Since I started trail running I had wanted to get signed up for one of Coastal Trail Series’ events. They are run at several locations along the UK coastline, and usually include a 10k, half marathon, marathon and ultra course. They are also very popular, often selling out many months in advance, so this year I booked a place on CTS Dorset Marathon as soon as I could.
Booking on the Dorset marathon, which was to take place on 6 December 2014, was a bit of a gamble for me, firstly because it was a marathon (and I have not yet run one), secondly because it had a LOT of vertical metres to ascend (and descend) – around 1,500m, and finally because it was in DECEMBER and could have been incredibly cold, wet and muddy. However I didn’t have much choice as the other events closer to home had either already sold out or taken place so I thought I’d give this one a go. Plus, there would be stunning scenery.
As it turned out, race day was the most beautiful, perfect December day you could wish for – a blue sky, crisp and dry weather, but not too cold or windy: a great start!
The race check-in process was slick and well-organised, with chip timing and the free T-shirt and Clif Bar given out at the same time. Somehow someone else had already checked in with my race chip, but getting an alternative chip assigned to me was no problem – it must happen often!
The race start was fairly relaxed; I wasn’t going to be chasing down a great time – my objectives for the day were to just enjoy myself and try and finish the course before it got dark! Having admittedly not done a huge amount training in terms of going longer distances with many metres of ascent, I was unsure whether I would indeed get around the course before it got dark. As we started at 9am, this gave me until around 4.30pm ie 7.5 hours to finish the course. To put this into context, the average female time for this marathon course was 6h10 – a bit longer than your average flat road marathon!
The course runs a figure of eight out along the coastline west from Lulworth Cove, up and down the cliffside, before running back in-land, crossing over the central start area in Lulworth Cove, and then out along the coast to the east and back again inland. The first 5k were tough – mostly uphill right from the start! After about 7k the pack of marathon runners had spread out and I was running with a couple of others at a comfortable pace. I got chatting to one runner, Gerry, who has run many marathons and helped keep me motivated by assuring me that our relatively slow pace would mean we start to make up time later in the course as others were likely to tire. I kept up with Gerry until around 12-15k when we merged with the later-starting half marathon runners. It was from then that the going got really tough for me.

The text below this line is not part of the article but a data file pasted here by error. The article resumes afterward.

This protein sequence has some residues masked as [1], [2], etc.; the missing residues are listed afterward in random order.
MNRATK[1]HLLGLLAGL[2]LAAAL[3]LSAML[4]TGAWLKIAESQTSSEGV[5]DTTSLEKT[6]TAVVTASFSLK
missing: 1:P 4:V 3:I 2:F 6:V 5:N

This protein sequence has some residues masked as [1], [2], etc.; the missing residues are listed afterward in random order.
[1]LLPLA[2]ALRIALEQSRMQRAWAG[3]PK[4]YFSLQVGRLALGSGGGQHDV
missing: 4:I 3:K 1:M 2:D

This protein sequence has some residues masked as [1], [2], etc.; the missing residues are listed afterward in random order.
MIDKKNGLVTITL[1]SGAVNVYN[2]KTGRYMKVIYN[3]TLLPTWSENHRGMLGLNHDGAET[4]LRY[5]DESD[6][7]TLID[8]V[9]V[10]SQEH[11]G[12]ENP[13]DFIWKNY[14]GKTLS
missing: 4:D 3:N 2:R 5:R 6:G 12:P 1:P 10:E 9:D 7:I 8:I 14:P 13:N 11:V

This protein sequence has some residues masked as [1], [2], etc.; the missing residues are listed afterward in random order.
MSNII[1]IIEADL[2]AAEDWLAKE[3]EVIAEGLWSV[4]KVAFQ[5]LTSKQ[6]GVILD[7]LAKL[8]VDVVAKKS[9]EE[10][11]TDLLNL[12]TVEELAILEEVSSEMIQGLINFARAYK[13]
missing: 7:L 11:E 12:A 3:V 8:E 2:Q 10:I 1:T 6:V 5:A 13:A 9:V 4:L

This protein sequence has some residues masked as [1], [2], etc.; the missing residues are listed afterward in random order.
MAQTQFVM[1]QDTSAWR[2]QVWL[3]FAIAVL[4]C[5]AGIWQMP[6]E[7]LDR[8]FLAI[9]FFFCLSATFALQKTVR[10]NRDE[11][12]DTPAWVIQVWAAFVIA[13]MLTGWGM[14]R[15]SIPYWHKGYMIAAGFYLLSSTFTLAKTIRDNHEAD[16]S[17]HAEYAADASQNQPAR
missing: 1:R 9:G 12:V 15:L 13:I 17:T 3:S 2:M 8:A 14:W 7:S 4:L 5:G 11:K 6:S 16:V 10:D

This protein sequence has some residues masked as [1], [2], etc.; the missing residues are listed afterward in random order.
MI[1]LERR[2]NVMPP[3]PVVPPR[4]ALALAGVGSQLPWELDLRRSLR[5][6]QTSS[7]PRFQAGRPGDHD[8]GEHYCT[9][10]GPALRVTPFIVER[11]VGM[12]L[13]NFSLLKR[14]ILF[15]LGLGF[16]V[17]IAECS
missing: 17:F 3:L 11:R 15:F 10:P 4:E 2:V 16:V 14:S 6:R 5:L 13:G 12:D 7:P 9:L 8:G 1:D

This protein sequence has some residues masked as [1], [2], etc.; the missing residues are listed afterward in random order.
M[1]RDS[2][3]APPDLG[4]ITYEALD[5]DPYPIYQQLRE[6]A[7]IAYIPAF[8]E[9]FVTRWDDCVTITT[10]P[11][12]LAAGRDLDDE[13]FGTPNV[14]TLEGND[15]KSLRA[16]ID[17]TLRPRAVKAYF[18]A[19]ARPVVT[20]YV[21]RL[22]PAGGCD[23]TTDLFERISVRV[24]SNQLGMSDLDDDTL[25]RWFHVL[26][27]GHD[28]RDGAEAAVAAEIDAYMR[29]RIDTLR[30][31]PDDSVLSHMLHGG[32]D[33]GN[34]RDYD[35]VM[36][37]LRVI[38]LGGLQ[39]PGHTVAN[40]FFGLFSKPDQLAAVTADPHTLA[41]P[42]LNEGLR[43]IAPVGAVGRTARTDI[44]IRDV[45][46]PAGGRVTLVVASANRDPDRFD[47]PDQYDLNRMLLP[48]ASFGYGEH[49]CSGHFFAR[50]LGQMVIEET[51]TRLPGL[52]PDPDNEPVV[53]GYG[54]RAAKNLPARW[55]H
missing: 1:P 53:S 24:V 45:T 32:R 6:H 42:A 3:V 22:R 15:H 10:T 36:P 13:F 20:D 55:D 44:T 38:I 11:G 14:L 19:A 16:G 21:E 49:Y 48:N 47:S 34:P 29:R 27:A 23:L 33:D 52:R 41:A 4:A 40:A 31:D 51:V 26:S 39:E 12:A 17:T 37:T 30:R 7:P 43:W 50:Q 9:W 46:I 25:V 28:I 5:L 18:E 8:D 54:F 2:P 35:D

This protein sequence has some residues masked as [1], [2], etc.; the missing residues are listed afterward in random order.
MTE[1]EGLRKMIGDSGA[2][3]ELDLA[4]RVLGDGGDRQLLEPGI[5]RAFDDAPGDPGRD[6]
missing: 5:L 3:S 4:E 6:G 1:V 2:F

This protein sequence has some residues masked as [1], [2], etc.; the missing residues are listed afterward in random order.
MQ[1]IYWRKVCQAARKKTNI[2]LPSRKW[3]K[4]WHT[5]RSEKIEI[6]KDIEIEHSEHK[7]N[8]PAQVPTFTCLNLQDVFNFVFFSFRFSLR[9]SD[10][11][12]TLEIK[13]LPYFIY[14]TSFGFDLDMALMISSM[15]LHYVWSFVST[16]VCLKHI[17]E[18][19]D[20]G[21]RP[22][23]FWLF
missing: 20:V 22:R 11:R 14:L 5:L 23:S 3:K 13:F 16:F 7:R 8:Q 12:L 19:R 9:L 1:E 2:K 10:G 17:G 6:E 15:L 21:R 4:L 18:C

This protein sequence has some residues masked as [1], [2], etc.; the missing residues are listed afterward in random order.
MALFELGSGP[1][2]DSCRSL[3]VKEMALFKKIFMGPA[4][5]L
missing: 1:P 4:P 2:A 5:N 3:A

Starting to suffer
I lost sight of Gerry and found myself being overtaken by around 200 half marathon runners. This was really demoralising and also quite hard work on some of the single tracks and climbs where I needed to step aside frequently to let others pass. This in itself was quite tiring, and I also found that my stash of cakes and energy drink did not really do much to keep my energy levels at a suitable level – so I started flagging, walking all of the uphills and some of the steeper downhills on the cliffsides. Most people walked them, but it was particularly slow-going for me. The aid stations didn’t really help either, as by the time I got to them there was only water and gummy sweets and I had really hoped for some gels or more substantial snacks.
Making a tough call
When I got to around 22k I projected my finish time would be after 4pm and getting dark – still within the race cut-off, but I knew I wasn’t going to get any quicker and didn’t much fancy another 4 or so hours of running at that point. It was at a particularly low moment when hiking up one of the cliffs that my husband called from the next water stop at around 27k – he was getting leg cramps (through a similar nutrition fail!) and wanted to know if I’d had enough.
It wasn’t an easy decision for me to drop out of the race at 27k – however I had promised myself a great day out, and having been going over 4 hours and getting slower and slower I decided that I would call it a day at the water stop.
It wasn’t the ideal end to my race but I am comfortable with my decision and have a great respect for anyone who progressed to complete it, especially if it took them more than 7 hours, as it would have done for me. I was happy to stop running with no major physical issues – my feet were a little sore, and I had a niggly hip and ITB rub on the side of my knee, but nothing I didn’t expect – so I am seeing this as a positive, that I was back in running condition within a couple of days of the event, and didn’t damage anything. Having said this who knows how much worse they would have got over another 3-4 hours on the go!
I’m signed up to another trail marathon in March, and I’m determined to finish that one, so watch this space…